CHC (Continuing Healthcare) support thread

Dave63

Registered User
Apr 13, 2022
354
0
Hi @luggy
the ICB stated that mum must go to a nursing home and that they would make the necessary arrangements.
CHC funding is not dependent on setting. It can be awarded to someone who is at home, in residential care or a nursing home. I'm assuming if your mum has been fast tracked they feel her needs would be better met in nursing rather than residential care?

"the NHS will only pay towards your assessed care needs; it will not ordinarily fund a resident's choice to live in an attractive, comfortable and well-resourced home, such as those run by ******** The difference between what the care home of your choice charges and the amount the ICB will pay.........remains payable by you as it is regarded as a non-refundable lifestyle choice to live in such a home."
The NHS is responsible for covering the full cost of a persons care including accommodation and there is no cap. If that is the only home willing to accept your mum then the responsibility to meet that cost is the NHS's not you or your mum.

Top up's to CHC funding are unlawful. There was a case brought against Care UK for doing this and it cost them over £1m to refund those affected. There are some homes who try and get around this by dressing it up as payment for additional services beyond those provided for a persons essential care. In the quote from the brochure it strikes me that's exactly what they are doing. In what universe do they think moving into a nursing home with possibly complex health needs is a ******* 'lifestyle choice'. A home being attractive, comfortable and well resourced should be expected, not something you have to pay extra for.


 

luggy

Registered User
Jan 25, 2023
178
0
Hi @luggy

CHC funding is not dependent on setting. It can be awarded to someone who is at home, in residential care or a nursing home. I'm assuming if your mum has been fast tracked they feel her needs would be better met in nursing rather than residential care?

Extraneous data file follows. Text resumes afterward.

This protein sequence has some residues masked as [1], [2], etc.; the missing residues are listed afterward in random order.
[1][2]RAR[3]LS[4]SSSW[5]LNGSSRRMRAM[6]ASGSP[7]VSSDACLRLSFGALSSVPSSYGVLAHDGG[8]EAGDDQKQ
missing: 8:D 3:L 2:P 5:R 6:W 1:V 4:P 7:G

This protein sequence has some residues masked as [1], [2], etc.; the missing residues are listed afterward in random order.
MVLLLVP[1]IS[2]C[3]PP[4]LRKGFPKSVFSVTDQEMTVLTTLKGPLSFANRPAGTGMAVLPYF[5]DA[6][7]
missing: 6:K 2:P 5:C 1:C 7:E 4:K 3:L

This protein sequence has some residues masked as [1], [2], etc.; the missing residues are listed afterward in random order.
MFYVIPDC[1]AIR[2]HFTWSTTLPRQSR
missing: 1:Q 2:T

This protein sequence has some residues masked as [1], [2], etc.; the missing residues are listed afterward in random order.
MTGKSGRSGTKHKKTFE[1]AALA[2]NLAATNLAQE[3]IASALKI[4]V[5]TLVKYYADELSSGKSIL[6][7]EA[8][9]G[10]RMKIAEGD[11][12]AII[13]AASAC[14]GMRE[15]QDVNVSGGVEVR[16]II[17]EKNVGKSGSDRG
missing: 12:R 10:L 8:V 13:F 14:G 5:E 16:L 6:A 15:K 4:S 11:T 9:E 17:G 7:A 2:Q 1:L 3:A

The NHS is responsible for covering the full cost of a persons care including accommodation and there is no cap. If that is the only home willing to accept your mum then the responsibility to meet that cost is the NHS's not you or your mum.

Top up's to CHC funding are unlawful. There was a case brought against Care UK for doing this and it cost them over £1m to refund those affected. There are some homes who try and get around this by dressing it up as payment for additional services beyond those provided for a persons essential care. In the quote from the brochure it strikes me that's exactly what they are doing. In what universe do they think moving into a nursing home with possibly complex health needs is a ******* 'lifestyle choice'. A home being attractive, comfortable and well resourced should be expected, not something you have to pay extra for.


Thanks @Dave63 for your reassuring reply, which is as I understood the system. I was a bit taken aback by the wording in the brochure which made me doubt myself.

Yes, as mum was fast tracked, the ICB were insistent that she needed to go into a nursing home and, in any event, there's no doubt that mum's needs are complex and require nursing. Mum will not be making use of any of the 'lifestyle choices' on offer at the home, as she is bedridden in the last stages of dementia.

Due to the lack of nursing homes in my area, this particular home is much further away from where I live than is ideal, and from the home which she has to leave. There's no advantage to mum or me that she has been relocated there (apart from the the posh visitors loo and the fact that there is posh coffee and cake available!)

Oh well, it looks like I'll have another battle to contend with at some point.
 

jimkd

Registered User
Nov 28, 2023
27
0
I didn't find the checklist that helpful for my dad, as i found the wording problematic. Someone could apply the wording literally and precisely like a lawyer and come up with a completely different interpretation and score from someone just taking an 'in the spirit' of the text view. I also found the process of evaluation a bit sketchy, My understanding was that it would then go through an evaluation after the assessment to come up with a decision. However the NHS and social worker just agreed there and then at the assessment what the outcome would be. Whilst my dad might get a 'severe' rating going by the exact checklist wording the assessors would just say they've seen a lot worse than my dad and mark him down. Overall, I did think the outcome we got was fair, but perhaps not exactly what the process should have come out with if we took the 'lawyer' view
 

Dave63

Registered User
Apr 13, 2022
354
0
Someone could apply the wording literally and precisely like a lawyer and come up with a completely different interpretation and score from someone just taking an 'in the spirit' of the text view.
I think this is one of the main issues with the assessment process. A different outcome can depend on who is assessing on a particular day, what part of the country you are in and what a particular ICB's agenda is.

My understanding was that it would then go through an evaluation after the assessment to come up with a decision.